As Bayer’s Roundup Cancer Costs Accumulate, Questions Linger About the Wisdom of Its Monsanto Merger
Bayer has to pay out $81 million in damages to a man who claims the Roundup weedkiller caused his cancer, a jury ruled Wednesday. In a similar ruling last year, the sum was $289 million, reduced to $78 million on appeal. Since that first verdict, Bayer’s shares have lost 40% of their value—and there are still around 11,300 such cases waiting in the wings.
All of which begs the question: was it foolhardy for Bayer to buy Roundup maker Monsanto?
Some, including activist Bayer shareholder Christian Strenger, say indeed it was. Strenger has filed a motion of no confidence in Bayer’s board ahead of the German giant’s annual general meeting next month, and it includes a litany of complaints about the “almost complete failure to deliver the key objectives presented by [Bayer CEO Werner] Baumann in May 2016 for the Monsanto acquisition.”
But before looking at Strenger’s argument, let’s rewind to examine the rationale behind that $66 billion whopper of a deal.
Why Bayer bought Monsanto
Bayer bought Monsanto as part of its reinvention as a life-science firm with a focus on health and agriculture. At the time the deal was proposed in 2016, the competitive landscape of the agricultural-science space was shifting dramatically—Dow and DuPont were merging, and so were ChemChina and Syngenta. Bayer wanted to become a bigger player in seeds and genetically modified crops, and Monsanto offered just that.
Monsanto was also an early mover in the burgeoning “digital agriculture” arena, explains Sanjiv Rana, the editor-in-chief of Informa crop protection analysis outfit Agrow. “The acquisition gave Bayer an advantage in the field,” he said.
But there were problems from the get-go.
Firstly, the deal raised antitrust concerns in the U.S.—it only went ahead after the companies agreed to the Justice Department’s demands that Bayer sell off its Roundup-competing Liberty herbicide business, along with its cotton, canola, soybean and vegetable seed businesses, various research and development projects, and Bayer’s own digital agriculture business. Chemicals company BASF was the lucky buyer, paying $9 billion.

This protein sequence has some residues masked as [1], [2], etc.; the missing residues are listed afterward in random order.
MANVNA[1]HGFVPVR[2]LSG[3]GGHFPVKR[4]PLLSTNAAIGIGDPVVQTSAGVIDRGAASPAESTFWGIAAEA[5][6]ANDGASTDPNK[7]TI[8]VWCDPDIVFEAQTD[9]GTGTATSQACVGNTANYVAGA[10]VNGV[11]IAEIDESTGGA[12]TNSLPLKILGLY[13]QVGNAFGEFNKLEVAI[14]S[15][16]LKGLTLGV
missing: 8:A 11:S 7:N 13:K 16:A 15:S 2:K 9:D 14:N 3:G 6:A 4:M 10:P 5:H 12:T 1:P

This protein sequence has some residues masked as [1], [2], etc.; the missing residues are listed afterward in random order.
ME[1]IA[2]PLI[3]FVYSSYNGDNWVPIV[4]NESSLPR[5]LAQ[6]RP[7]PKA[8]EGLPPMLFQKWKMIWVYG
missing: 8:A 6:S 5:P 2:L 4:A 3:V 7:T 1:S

And then there was the glyphosate issue. The International Agency for Research on Cancer (IARC) an agency of the World Health Organization (WHO,) issued a report in early 2015 that said the pesticide, which is Roundup’s active ingredient, was “probably carcinogenic to humans.” A second report from the WHO and United Nations then clarified that glyphosate was “unlikely to pose a carcinogenic risk to humans from exposure through the diet.” This was in line with other findings on the matter. However, eating Roundup residue is one thing and spraying the stuff over many years—as both successful plaintiffs did—is another.
The IARC report, which established that glyphosate was probably carcinogenic, was partly based on studies of farmers who had been exposed to the substance. So why have regulators not cracked down? “Many regulatory agencies rely primarily on industry data from toxicological studies that are not available in the public domain,” says the IARC in a Q&A on its study. “In contrast, IARC systematically assembles and evaluates all relevant evidence available in the public domain for independent scientific review.” In essence, the IARC, not a regulatory authority itself, looked at different sets of data from those considered by regulators, avoiding industry studies that it couldn’t verify were accurate.
Strenger, who is a prominent German governance expert, told Fortune the most important question as the cancer cases proceed is whether “[Monsanto’s marketing operation did] too little in terms of warning signs.”
“Mr. Baumann from Bayer always refers to 800 opinions that glyphosate is a safe product,” said Strenger. “But the big issue is how was it applied, and was it sold properly with sufficient warning signs.”